And so, whereas under the Old Covenant, citizenship in the nation of Israel was based upon a person's actions, under the New Covenant, citizenship in the Kingdom of God is based upon a person's heart.
In fact, in both cases citizenship is based upon circumcision. Under the Old Covenant, it was fleshly. Under the New Covenant it is of the heart. Under the Old Covenant, circumcision of the flesh became largely meaningless because the outward sign did not usually reflect one’s inward heart condition.
Yet the religious and political leaders viewed circumcision as the sign of one's citizenship in the nation. The New Covenant abolishes outward signs and goes straight to the heart. When Paul says that a Jew is NOT one who is outwardly circumcised, and that a Jew IS one who has a circumcised heart (Rom. 2:28, 29). he is defining citizenship in the Kingdom of God. Paul was saying that one had to have a heart circumcision in order to be a citizen of the Kingdom.
This directly contradicted the requirements set up by the priests in the temple, who had posted guards at the door of the courtyard to keep non-Jews and women at a distance. All who went through that door had to show the guards that he was circumcised in his flesh in order to prove his citizenship in Israel. Their tradition was that only such men were worthy to approach God. No one was asked or examined to see if his heart had been circumcised.
The only reason that Israelites or Judahites were considered citizens was because of their circumcision, normally performed on them at the age of eight days. Yet in the law, even a full-blooded Israelite could lose his citizenship if he violated certain laws as, for example, the law of sacrifice.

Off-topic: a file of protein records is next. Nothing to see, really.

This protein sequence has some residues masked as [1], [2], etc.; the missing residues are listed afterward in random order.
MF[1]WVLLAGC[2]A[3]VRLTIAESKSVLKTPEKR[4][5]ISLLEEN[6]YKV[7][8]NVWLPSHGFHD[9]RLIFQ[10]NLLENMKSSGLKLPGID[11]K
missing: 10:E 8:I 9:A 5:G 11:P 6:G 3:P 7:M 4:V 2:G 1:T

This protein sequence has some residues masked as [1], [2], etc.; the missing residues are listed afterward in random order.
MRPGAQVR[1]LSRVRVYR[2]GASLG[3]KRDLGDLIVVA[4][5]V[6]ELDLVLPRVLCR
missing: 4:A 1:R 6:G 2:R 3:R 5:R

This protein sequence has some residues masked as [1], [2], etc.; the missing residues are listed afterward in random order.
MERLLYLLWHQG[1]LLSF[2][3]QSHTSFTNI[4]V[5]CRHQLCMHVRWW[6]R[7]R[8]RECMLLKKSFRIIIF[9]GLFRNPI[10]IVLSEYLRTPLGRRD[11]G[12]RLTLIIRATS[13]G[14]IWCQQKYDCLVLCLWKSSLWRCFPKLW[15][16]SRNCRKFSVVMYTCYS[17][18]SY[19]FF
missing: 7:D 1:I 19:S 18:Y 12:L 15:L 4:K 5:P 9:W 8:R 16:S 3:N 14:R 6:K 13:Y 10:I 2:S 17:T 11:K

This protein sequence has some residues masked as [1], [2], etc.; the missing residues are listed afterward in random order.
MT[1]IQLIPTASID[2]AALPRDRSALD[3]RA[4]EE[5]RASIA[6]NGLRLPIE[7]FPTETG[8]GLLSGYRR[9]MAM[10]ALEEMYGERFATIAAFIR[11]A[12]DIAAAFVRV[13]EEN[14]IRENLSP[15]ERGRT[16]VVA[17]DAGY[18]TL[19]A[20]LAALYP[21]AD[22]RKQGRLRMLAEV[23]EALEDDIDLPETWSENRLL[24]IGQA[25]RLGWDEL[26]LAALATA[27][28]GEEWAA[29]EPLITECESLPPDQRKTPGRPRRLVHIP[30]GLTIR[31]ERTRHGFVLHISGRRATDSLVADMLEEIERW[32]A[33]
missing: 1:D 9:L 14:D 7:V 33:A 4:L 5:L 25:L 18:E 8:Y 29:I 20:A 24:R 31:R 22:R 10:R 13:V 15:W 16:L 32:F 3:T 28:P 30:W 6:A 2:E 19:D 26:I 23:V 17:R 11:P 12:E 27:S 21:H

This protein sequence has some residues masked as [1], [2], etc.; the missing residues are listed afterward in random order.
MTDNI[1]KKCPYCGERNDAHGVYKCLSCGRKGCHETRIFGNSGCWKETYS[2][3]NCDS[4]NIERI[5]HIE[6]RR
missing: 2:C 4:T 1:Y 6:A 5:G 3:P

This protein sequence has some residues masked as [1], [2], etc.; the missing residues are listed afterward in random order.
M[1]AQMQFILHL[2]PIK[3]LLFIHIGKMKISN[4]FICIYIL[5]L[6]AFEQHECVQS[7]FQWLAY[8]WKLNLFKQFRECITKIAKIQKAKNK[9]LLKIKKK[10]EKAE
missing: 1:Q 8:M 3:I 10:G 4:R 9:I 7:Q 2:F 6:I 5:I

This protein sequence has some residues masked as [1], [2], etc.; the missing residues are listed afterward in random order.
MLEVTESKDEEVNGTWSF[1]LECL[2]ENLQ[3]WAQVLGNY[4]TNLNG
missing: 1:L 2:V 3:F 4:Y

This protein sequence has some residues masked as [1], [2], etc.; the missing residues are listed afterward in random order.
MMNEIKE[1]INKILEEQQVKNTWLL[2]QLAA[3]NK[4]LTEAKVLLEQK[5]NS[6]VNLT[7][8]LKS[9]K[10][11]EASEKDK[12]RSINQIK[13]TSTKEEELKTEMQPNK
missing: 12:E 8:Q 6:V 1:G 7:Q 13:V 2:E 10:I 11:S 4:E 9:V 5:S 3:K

Lev. 17:1-7 says that a citizen who offers a sacrifice must bring it to the tabernacle (or temple) and present it to God in the proper place. Verse 4 says that if he fails to do so, he could be “cut off from among his people.” That is a loss of citizenship.
Under the New Covenant, with Jesus as the true Sacrifice for sin, a person loses his citizenship in the Kingdom of God by refusing to bring the blood of Jesus to the place where He has put His name. In other words, the blood of Jesus must be applied to our foreheads, for we are now the true temple where He has placed His name (Rev. 22:4). Anyone who does not do so is not a citizen of the Kingdom of God.
“The law is spiritual” (Rom. 7:14). It is to be enforced in the Kingdom of God, but not in the same manner as under the Old Covenant.
The New Covenant revealed a truth that had always been true, but which had not been known generally. It was the truth that citizenship with God was based upon the heart, not upon the flesh. The ratification of the New Covenant made it clear that anyone with a mere fleshly circumcision was NOT a citizen of the Kingdom of God. It made it clear that to be a citizen involved the lawful requirement of fulfilling the law of sacrifice. Men had to accept and offer the true Sacrifice of Christ and apply His blood to the true temple, which is their body.
Anyone who refused to do this was NOT a citizen of Israel or Judah. Hence, Paul says that such a one is NOT a “Jew” (or Judahite citizen). This had nothing to do with one's race or genealogy. It was a matter of law as applied in the context of the New Covenant that had now been ratified.
It has always been the case that non-Israelites could become citizens of Israel. Under the Old Covenant, they had to be circumcised. Yet even then, they were usually treated as second-class citizens, and so this discouraged many from doing it. Under the New Covenant, all must receive heart circumcision, regardless of their genealogy, and when they do, they are equals in the Kingdom of God. Gal. 3:28 says,
28 There is neither Jew nor Greek, there is neither slave nor free man, there is neither male nor female; for you are all one in Christ Jesus.
All have equal opportunity for citizenship, and all obtain citizenship in the same way. No one can set forth his genealogy or family tree, nor his fleshly circumcision, as the basis for citizenship. Every person has the right to progress from Passover through Pentecost and into the manifestation of the Sons of God in the feast of Tabernacles. There is equal opportunity for all.